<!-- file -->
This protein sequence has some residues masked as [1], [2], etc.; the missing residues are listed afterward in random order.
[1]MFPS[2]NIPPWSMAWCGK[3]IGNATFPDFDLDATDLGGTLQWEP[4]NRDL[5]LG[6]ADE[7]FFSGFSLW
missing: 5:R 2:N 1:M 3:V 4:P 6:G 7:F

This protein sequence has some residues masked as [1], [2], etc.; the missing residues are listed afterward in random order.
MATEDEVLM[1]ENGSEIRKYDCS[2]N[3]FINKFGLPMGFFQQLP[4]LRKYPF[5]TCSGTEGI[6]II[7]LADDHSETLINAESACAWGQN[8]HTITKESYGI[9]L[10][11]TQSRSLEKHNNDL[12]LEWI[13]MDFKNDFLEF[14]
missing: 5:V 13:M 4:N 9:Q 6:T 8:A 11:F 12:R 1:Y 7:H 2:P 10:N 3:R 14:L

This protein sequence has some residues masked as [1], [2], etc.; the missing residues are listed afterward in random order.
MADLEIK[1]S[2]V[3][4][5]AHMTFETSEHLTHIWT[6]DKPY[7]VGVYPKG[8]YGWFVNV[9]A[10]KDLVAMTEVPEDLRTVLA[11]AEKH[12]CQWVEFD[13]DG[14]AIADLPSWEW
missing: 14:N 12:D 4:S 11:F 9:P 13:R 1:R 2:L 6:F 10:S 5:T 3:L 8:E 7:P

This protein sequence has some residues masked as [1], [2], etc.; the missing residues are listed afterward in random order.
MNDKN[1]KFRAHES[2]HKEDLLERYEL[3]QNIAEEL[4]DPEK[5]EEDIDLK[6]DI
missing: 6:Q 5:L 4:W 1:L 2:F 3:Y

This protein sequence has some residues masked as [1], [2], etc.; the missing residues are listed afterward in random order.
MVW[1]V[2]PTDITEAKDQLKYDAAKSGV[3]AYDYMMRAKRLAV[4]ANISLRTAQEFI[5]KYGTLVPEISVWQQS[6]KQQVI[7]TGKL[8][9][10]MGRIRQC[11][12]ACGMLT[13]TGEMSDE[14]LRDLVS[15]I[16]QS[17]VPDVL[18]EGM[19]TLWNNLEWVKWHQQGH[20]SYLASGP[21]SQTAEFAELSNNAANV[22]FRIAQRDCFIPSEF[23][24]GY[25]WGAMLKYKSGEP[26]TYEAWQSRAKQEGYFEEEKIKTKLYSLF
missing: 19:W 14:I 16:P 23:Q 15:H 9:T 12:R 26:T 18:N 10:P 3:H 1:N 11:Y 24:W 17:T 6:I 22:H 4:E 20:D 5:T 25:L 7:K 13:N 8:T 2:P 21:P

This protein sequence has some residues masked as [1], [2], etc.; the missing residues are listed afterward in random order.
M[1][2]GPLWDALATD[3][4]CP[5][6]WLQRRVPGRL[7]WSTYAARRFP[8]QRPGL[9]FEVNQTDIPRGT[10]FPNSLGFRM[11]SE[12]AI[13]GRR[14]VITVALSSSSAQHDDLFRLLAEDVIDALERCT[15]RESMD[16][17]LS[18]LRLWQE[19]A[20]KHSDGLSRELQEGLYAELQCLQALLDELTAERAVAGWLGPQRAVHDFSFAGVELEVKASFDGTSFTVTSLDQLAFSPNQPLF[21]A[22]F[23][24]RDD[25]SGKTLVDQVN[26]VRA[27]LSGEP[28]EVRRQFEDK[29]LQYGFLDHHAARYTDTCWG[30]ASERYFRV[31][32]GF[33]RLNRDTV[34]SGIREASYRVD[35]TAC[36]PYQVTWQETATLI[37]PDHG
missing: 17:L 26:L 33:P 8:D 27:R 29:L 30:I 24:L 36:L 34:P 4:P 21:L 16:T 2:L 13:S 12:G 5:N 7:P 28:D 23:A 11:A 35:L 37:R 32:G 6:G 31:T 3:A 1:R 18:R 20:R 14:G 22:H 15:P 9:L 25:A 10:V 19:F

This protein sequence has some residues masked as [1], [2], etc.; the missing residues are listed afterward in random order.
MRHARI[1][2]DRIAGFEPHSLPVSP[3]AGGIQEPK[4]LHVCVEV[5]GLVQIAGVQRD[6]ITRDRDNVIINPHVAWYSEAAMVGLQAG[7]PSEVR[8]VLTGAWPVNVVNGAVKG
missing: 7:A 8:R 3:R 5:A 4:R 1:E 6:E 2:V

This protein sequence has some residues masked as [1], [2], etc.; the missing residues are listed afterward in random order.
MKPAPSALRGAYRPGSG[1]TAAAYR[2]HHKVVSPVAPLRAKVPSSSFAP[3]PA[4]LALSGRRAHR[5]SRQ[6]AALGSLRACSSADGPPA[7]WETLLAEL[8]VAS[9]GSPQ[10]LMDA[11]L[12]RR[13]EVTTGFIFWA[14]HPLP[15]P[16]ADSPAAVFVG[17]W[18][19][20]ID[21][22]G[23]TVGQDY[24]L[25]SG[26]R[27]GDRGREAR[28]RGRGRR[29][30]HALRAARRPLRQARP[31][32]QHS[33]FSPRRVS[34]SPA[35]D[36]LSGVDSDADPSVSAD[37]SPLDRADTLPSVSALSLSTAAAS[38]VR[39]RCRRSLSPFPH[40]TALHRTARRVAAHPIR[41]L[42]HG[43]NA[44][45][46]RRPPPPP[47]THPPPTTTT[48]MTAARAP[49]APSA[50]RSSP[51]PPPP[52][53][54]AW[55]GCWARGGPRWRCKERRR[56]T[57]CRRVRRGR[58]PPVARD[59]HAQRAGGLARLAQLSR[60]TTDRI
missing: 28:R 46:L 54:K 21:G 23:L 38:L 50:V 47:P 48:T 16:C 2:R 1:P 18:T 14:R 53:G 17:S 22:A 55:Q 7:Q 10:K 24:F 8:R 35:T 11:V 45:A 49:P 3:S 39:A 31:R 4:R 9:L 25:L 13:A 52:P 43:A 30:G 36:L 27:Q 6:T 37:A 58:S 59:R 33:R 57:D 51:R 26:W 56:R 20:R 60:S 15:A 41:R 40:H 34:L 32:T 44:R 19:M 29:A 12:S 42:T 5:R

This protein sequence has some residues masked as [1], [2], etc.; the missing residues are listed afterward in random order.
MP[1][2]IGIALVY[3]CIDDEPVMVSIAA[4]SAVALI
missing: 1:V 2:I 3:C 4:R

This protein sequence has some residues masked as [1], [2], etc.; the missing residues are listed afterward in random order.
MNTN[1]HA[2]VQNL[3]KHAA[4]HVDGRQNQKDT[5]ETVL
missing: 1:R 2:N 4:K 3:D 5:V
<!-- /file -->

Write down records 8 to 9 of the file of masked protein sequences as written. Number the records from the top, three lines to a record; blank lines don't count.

This protein sequence has some residues masked as [1], [2], etc.; the missing residues are listed afterward in random order.
MKPAPSALRGAYRPGSG[1]TAAAYR[2]HHKVVSPVAPLRAKVPSSSFAP[3]PA[4]LALSGRRAHR[5]SRQ[6]AALGSLRACSSADGPPA[7]WETLLAEL[8]VAS[9]GSPQ[10]LMDA[11]L[12]RR[13]EVTTGFIFWA[14]HPLP[15]P[16]ADSPAAVFVG[17]W[18][19][20]ID[21][22]G[23]TVGQDY[24]L[25]SG[26]R[27]GDRGREAR[28]RGRGRR[29][30]HALRAARRPLRQARP[31][32]QHS[33]FSPRRVS[34]SPA[35]D[36]LSGVDSDADPSVSAD[37]SPLDRADTLPSVSALSLSTAAAS[38]VR[39]RCRRSLSPFPH[40]TALHRTARRVAAHPIR[41]L[42]HG[43]NA[44][45][46]RRPPPPP[47]THPPPTTTT[48]MTAARAP[49]APSA[50]RSSP[51]PPPP[52][53][54]AW[55]GCWARGGPRWRCKERRR[56]T[57]CRRVRRGR[58]PPVARD[59]HAQRAGGLARLAQLSR[60]TTDRI
missing: 28:R 46:L 54:K 21:G 23:L 38:L 50:V 47:P 48:T 16:C 2:R 1:P 18:T 14:R 53:G 17:S 22:A 55:Q 7:Q 10:K 24:F 8:R 35:T 11:V 45:A 49:P 3:S 39:A 31:R 4:R 9:L 25:L 13:A 52:P 43:A 30:G 36:L 27:Q 6:T 37:A 58:S 59:R 33:R 57:D 51:R 26:W 56:R 20:R 60:S 15:A 41:R 40:H 34:L 32:T 44:R 19:M 29:A 12:S 42:T 5:R

This protein sequence has some residues masked as [1], [2], etc.; the missing residues are listed afterward in random order.
MP[1][2]IGIALVY[3]CIDDEPVMVSIAA[4]SAVALI
missing: 1:V 2:I 3:C 4:R